Video of the Divine Service is here. The sermon begins around the 16:30 mark.Continue reading
[delivered on January 19, 2019]
Good afternoon. I am Pastor Timothy Winterstein from Faith Lutheran Church in East Wenatchee, a congregation of The Lutheran Church-Missouri Synod. Thanks, Gene, for inviting me. What a great privilege it is to be with you today, as we pray and trust God in Jesus Christ as our only hope in life and death.
I am six years younger than Roe v. Wade, which means that I and my younger siblings have always lived under its death-shadow. I was probably 10 or 12 when I saw a picture in the newspaper of the Washington March for Life in Olympia, where I grew up. I remember asking my mom, “What is abortion?” and from that moment on, there was no doubt in my mind that legal and unlimited abortion was a tragedy unlike nearly any that we have seen in this world.
The question for us gathered here and around the country this weekend, as we approach the 46th anniversary of the Roe v. Wade Supreme Court decision, is not whether that event is a nearly unfathomable disgrace and stain on the fabric of the United States of America—we have no doubt about that—but what to do about it.
This year, November 27 is the First Sunday in Advent. That means that we begin a new church year, and enter again into the life of Jesus, from prophecy through the giving of the Holy Spirit on Pentecost. Here’s the challenge for you: to participate in the entire church year. Yes. I’m asking you to be in the Lord’s House every Lord’s Day and on festivals, too. And that should include corporate Bible study, particularly on Sunday morning. [If you’re reading this and you’re not a member of Faith, then take up the challenge in your own congregation.] To let the rhythm of the church year, and the weekly rhythm of Word and Sacrament, order your days and your months and your year. To refuse to let the world order your life. To refuse to be conformed to this world, with its priorities and schedules and what it considers important; and, instead, to be transformed in the renewing of your mind as the Holy Spirit brings you the Word of God each and every week.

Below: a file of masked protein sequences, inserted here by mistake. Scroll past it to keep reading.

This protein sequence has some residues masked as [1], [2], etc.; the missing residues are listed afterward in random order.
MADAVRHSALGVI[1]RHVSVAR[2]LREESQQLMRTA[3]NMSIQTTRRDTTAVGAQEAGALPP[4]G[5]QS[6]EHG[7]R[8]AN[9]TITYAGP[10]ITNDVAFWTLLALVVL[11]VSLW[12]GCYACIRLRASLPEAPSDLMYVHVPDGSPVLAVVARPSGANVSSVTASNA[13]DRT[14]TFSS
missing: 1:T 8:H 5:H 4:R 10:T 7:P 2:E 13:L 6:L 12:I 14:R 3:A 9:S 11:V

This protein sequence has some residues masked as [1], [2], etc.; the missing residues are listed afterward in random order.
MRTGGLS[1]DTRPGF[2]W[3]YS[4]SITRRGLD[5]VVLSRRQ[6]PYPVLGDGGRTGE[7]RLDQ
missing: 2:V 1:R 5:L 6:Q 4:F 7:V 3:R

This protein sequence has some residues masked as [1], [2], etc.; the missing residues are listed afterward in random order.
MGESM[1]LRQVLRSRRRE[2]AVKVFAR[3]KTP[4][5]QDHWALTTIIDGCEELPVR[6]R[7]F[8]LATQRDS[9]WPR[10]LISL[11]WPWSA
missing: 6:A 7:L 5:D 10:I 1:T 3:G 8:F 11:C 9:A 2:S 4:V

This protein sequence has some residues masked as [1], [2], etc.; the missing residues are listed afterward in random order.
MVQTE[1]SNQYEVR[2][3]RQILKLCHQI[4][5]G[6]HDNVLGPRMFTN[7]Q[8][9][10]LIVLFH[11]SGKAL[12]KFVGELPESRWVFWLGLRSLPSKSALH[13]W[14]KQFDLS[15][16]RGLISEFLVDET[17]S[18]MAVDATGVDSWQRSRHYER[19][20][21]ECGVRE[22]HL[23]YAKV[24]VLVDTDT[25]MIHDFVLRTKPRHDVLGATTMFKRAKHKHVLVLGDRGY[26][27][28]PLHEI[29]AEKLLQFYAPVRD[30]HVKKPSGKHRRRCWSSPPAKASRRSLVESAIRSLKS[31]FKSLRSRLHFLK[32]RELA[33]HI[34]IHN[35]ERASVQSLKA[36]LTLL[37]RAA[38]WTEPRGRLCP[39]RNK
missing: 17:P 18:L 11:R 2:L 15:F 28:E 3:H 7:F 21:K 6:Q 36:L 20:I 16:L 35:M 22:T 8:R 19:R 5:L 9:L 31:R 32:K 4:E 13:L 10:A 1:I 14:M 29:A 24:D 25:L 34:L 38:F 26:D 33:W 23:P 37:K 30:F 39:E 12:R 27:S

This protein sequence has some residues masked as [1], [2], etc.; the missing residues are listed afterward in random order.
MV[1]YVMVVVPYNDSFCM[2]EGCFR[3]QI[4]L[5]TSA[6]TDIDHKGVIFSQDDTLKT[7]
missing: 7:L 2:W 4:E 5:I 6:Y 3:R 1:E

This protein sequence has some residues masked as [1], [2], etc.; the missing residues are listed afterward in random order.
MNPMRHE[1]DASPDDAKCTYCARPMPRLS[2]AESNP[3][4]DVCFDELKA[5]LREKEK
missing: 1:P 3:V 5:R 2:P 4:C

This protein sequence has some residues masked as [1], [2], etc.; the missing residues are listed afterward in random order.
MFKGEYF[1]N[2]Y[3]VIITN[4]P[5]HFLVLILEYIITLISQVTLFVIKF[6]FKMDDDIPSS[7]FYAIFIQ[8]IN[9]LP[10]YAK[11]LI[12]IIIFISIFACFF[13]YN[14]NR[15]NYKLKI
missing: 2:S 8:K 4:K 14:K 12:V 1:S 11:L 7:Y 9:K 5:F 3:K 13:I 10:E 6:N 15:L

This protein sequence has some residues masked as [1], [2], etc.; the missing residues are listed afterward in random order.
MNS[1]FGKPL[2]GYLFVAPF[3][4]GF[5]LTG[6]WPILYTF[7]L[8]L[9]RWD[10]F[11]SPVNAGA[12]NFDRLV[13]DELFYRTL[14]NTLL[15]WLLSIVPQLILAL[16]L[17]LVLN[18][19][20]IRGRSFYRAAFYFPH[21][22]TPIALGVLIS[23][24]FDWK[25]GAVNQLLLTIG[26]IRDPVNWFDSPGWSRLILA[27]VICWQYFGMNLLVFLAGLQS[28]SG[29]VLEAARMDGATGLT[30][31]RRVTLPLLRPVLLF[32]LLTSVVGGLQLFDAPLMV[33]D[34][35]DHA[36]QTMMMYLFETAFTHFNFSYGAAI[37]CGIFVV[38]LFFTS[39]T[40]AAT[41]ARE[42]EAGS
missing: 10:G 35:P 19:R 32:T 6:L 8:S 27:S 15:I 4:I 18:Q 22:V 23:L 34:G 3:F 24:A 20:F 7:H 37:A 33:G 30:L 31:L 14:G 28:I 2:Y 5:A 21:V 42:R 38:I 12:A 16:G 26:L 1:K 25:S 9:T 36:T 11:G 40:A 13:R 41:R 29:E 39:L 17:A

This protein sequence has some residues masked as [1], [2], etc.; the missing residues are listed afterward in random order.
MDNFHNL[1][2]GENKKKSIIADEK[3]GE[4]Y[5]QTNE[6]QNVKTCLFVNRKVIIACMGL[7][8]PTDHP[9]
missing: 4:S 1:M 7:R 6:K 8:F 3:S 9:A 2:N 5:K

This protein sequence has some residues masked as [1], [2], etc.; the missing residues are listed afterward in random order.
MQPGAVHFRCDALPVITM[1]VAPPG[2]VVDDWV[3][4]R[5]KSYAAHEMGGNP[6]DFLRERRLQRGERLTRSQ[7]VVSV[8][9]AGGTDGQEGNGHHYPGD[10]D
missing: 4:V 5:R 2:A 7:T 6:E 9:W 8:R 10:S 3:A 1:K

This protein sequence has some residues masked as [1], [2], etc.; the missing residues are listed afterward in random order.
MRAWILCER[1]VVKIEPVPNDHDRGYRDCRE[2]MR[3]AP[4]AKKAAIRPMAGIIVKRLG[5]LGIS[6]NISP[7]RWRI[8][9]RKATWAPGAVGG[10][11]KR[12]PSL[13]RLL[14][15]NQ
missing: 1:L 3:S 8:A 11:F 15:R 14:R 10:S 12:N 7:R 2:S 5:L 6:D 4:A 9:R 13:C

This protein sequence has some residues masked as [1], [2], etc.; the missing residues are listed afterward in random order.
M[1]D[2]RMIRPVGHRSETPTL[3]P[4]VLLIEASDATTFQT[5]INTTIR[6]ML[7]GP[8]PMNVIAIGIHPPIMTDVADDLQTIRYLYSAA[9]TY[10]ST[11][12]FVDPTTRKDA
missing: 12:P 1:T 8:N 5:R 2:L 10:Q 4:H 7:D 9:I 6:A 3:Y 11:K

What is a pastor for? I’ve been thinking about that a lot, lately. The answer is obviously of vital importance to me! I think much of the answer that a person might give depends upon expectations. One member of a congregation has certain expectations based on his experience with previous pastors. Another member might have expectations based on what she wants done in the future. One pastor has expectations based on good or bad experiences in the past; another has expectations based on what he’d like to see in the future. Insofar as they are found in the Scriptures, these expectations are not right or wrong in themselves.
But often the expectations of both pastors and congregations are based on abstractions or generic descriptions, rather than on particular contexts and specific people. Normally, when people are hired in the secular business world, it makes sense to identify a need and hire someone who can fill that space. That doesn’t always work well when it comes to pastors and congregations, because the Christian Church is based around a single need and a single solution: dying sinners in need of Christ, who is life.